While we pursue independence and autonomy for audiologists across the United States, it is of dire importance that we continue to do the same for our patients. Since the passing of the Medicare Act in 1965, health-care legislation has evolved to accommodate new advances in technology for the betterment of our patients. That vital piece of legislation, however, still has done nothing for those requiring hearing amplification. Luckily for children and low-income families qualifying for Medicaid, hearing aids are covered in some part, in every state across America. At the time of this article, 34 of the 50 states have adopted Medicaid expansion, increasing the availability for enrollees to have not only health care but hearing amplification as well. For those with private insurance, however, that isn’t always the case.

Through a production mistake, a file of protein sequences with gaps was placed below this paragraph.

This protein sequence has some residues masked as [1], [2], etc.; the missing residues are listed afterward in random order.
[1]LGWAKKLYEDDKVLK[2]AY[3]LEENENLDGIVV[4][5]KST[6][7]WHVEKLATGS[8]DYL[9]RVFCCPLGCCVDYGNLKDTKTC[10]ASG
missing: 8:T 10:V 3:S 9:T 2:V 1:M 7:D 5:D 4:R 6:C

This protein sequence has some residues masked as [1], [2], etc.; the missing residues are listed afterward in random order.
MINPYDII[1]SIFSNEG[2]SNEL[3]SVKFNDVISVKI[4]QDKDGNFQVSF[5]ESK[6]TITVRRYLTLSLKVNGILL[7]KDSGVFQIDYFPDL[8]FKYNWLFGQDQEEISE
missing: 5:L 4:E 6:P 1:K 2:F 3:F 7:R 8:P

Most Americans with health insurance qualify through their employer. The benefits received through those insurers can vary for each and every plan. Some companies might offer more services for slightly increased premiums, and others stick to standard plans that do not include the option for added coverage. While it may be great to find an insurance plan that includes coverage for hearing aids, the reality is that the majority of private insurance plans (i.e., Blue Cross/Shield, Aetna, UHC, etc.) do not provide this benefit.